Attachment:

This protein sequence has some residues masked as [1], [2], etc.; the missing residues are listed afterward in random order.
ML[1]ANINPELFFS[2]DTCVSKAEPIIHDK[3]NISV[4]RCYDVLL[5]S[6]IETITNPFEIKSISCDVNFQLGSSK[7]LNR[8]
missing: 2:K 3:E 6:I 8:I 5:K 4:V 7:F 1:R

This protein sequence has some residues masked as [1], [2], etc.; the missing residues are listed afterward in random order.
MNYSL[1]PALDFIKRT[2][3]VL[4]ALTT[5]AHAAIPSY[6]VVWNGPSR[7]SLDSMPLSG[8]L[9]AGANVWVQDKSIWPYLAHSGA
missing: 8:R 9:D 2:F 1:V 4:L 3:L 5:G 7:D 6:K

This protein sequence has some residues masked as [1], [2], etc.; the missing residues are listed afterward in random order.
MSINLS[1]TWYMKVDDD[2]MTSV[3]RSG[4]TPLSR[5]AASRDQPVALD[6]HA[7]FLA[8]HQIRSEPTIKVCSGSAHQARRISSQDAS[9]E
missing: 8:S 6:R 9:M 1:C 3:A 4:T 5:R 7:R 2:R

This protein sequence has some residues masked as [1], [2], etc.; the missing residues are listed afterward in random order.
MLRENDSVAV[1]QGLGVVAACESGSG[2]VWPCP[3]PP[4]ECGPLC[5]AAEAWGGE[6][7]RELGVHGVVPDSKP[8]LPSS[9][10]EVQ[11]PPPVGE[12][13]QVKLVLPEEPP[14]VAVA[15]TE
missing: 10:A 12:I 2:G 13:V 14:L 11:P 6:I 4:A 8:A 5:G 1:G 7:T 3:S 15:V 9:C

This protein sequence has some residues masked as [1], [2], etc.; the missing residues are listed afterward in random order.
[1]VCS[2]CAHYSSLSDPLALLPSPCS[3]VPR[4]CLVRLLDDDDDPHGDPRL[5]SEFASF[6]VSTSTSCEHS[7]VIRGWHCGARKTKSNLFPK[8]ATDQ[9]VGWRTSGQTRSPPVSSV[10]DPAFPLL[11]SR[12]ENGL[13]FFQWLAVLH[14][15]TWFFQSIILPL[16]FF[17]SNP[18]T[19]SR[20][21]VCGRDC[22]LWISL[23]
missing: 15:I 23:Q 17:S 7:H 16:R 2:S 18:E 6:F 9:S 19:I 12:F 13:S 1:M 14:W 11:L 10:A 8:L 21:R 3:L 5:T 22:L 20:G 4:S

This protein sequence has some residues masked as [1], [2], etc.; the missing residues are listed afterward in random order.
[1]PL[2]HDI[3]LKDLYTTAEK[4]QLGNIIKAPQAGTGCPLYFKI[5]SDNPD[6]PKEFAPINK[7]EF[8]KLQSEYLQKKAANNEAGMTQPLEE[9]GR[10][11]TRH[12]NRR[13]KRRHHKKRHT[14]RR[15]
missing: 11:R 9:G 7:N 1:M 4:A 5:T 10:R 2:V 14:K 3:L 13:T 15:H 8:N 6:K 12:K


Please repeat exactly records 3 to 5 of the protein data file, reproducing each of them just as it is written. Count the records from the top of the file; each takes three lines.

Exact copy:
This protein sequence has some residues masked as [1], [2], etc.; the missing residues are listed afterward in random order.
MSINLS[1]TWYMKVDDD[2]MTSV[3]RSG[4]TPLSR[5]AASRDQPVALD[6]HA[7]FLA[8]HQIRSEPTIKVCSGSAHQARRISSQDAS[9]E
missing: 8:S 6:R 9:M 1:C 3:A 4:T 5:R 7:R 2:R

This protein sequence has some residues masked as [1], [2], etc.; the missing residues are listed afterward in random order.
MLRENDSVAV[1]QGLGVVAACESGSG[2]VWPCP[3]PP[4]ECGPLC[5]AAEAWGGE[6][7]RELGVHGVVPDSKP[8]LPSS[9][10]EVQ[11]PPPVGE[12][13]QVKLVLPEEPP[14]VAVA[15]TE
missing: 10:A 12:I 2:G 13:V 14:L 11:P 6:I 4:A 8:A 5:G 1:G 7:T 3:S 15:V 9:C

This protein sequence has some residues masked as [1], [2], etc.; the missing residues are listed afterward in random order.
[1]VCS[2]CAHYSSLSDPLALLPSPCS[3]VPR[4]CLVRLLDDDDDPHGDPRL[5]SEFASF[6]VSTSTSCEHS[7]VIRGWHCGARKTKSNLFPK[8]ATDQ[9]VGWRTSGQTRSPPVSSV[10]DPAFPLL[11]SR[12]ENGL[13]FFQWLAVLH[14][15]TWFFQSIILPL[16]FF[17]SNP[18]T[19]SR[20][21]VCGRDC[22]LWISL[23]
missing: 15:I 23:Q 17:S 7:H 16:R 2:S 18:E 6:F 9:S 19:I 12:F 13:S 1:M 14:W 11:L 10:A 8:L 21:R 3:L 5:T 22:L 20:G 4:S